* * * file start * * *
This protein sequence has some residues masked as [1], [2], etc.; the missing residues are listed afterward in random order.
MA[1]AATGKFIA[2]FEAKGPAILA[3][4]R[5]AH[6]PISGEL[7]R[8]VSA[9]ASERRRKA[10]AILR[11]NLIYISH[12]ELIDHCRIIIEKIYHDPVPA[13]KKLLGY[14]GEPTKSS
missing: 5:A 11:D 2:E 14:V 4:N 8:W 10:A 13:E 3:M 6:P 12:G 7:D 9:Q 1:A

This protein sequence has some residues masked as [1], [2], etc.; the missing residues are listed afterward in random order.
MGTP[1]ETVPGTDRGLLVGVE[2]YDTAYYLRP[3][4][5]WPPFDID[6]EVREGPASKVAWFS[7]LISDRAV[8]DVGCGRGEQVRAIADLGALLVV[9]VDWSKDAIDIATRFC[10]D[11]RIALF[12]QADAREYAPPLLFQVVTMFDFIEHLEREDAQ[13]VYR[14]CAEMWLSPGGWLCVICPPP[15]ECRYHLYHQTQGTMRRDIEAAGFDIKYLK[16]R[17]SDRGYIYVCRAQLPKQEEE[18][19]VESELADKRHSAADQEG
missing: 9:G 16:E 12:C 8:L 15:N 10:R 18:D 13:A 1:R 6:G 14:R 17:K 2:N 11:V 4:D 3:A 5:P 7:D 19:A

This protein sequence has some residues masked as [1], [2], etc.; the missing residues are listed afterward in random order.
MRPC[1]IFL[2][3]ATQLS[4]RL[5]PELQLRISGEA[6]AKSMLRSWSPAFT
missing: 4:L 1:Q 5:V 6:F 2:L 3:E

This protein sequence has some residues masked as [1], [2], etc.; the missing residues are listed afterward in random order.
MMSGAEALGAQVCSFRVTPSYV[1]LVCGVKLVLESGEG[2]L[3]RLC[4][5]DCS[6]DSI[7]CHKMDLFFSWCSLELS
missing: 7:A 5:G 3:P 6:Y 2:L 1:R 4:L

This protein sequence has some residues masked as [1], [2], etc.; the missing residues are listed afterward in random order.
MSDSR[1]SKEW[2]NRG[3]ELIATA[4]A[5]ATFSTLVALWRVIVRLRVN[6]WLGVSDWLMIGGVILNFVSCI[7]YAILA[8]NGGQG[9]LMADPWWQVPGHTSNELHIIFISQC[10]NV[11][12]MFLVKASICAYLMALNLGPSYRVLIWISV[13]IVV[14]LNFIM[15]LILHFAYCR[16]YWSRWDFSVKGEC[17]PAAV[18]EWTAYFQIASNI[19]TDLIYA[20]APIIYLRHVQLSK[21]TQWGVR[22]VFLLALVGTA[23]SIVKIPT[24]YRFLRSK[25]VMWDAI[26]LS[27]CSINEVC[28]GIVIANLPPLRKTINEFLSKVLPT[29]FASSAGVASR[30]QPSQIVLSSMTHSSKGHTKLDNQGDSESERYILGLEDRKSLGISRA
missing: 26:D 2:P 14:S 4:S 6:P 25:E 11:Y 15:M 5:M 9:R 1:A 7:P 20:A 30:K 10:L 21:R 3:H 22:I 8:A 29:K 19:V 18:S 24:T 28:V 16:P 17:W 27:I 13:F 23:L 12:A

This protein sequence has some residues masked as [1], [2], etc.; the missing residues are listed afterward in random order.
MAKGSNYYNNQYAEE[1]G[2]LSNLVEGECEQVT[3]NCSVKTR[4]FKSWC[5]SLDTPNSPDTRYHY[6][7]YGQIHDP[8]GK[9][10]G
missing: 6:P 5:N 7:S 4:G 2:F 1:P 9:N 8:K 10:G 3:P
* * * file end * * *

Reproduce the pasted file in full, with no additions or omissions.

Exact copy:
This protein sequence has some residues masked as [1], [2], etc.; the missing residues are listed afterward in random order.
MA[1]AATGKFIA[2]FEAKGPAILA[3][4]R[5]AH[6]PISGEL[7]R[8]VSA[9]ASERRRKA[10]AILR[11]NLIYISH[12]ELIDHCRIIIEKIYHDPVPA[13]KKLLGY[14]GEPTKSS
missing: 5:A 11:D 2:E 14:V 4:N 8:W 10:A 13:E 3:M 6:P 12:G 7:D 9:Q 1:A

This protein sequence has some residues masked as [1], [2], etc.; the missing residues are listed afterward in random order.
MGTP[1]ETVPGTDRGLLVGVE[2]YDTAYYLRP[3][4][5]WPPFDID[6]EVREGPASKVAWFS[7]LISDRAV[8]DVGCGRGEQVRAIADLGALLVV[9]VDWSKDAIDIATRFC[10]D[11]RIALF[12]QADAREYAPPLLFQVVTMFDFIEHLEREDAQ[13]VYR[14]CAEMWLSPGGWLCVICPPP[15]ECRYHLYHQTQGTMRRDIEAAGFDIKYLK[16]R[17]SDRGYIYVCRAQLPKQEEE[18][19]VESELADKRHSAADQEG
missing: 9:G 16:E 12:C 8:L 15:N 10:R 18:D 13:A 1:R 6:G 14:R 17:K 2:N 11:V 4:D 3:A 5:P 7:D 19:A

This protein sequence has some residues masked as [1], [2], etc.; the missing residues are listed afterward in random order.
MRPC[1]IFL[2][3]ATQLS[4]RL[5]PELQLRISGEA[6]AKSMLRSWSPAFT
missing: 4:L 1:Q 5:V 6:F 2:L 3:E

This protein sequence has some residues masked as [1], [2], etc.; the missing residues are listed afterward in random order.
MMSGAEALGAQVCSFRVTPSYV[1]LVCGVKLVLESGEG[2]L[3]RLC[4][5]DCS[6]DSI[7]CHKMDLFFSWCSLELS
missing: 7:A 5:G 3:P 6:Y 2:L 1:R 4:L

This protein sequence has some residues masked as [1], [2], etc.; the missing residues are listed afterward in random order.
MSDSR[1]SKEW[2]NRG[3]ELIATA[4]A[5]ATFSTLVALWRVIVRLRVN[6]WLGVSDWLMIGGVILNFVSCI[7]YAILA[8]NGGQG[9]LMADPWWQVPGHTSNELHIIFISQC[10]NV[11][12]MFLVKASICAYLMALNLGPSYRVLIWISV[13]IVV[14]LNFIM[15]LILHFAYCR[16]YWSRWDFSVKGEC[17]PAAV[18]EWTAYFQIASNI[19]TDLIYA[20]APIIYLRHVQLSK[21]TQWGVR[22]VFLLALVGTA[23]SIVKIPT[24]YRFLRSK[25]VMWDAI[26]LS[27]CSINEVC[28]GIVIANLPPLRKTINEFLSKVLPT[29]FASSAGVASR[30]QPSQIVLSSMTHSSKGHTKLDNQGDSESERYILGLEDRKSLGISRA
missing: 26:D 2:P 14:S 4:S 6:P 25:E 11:Y 15:M 5:M 9:R 1:A 7:P 20:A 30:K 10:L 21:R 3:H 22:I 8:A 29:K 19:V 18:S 24:T 28:V 16:P 17:W 27:I 13:F 23:L 12:A

This protein sequence has some residues masked as [1], [2], etc.; the missing residues are listed afterward in random order.
MAKGSNYYNNQYAEE[1]G[2]LSNLVEGECEQVT[3]NCSVKTR[4]FKSWC[5]SLDTPNSPDTRYHY[6][7]YGQIHDP[8]GK[9][10]G
missing: 6:P 5:N 7:S 4:G 2:F 1:P 9:N 8:K 10:G 3:P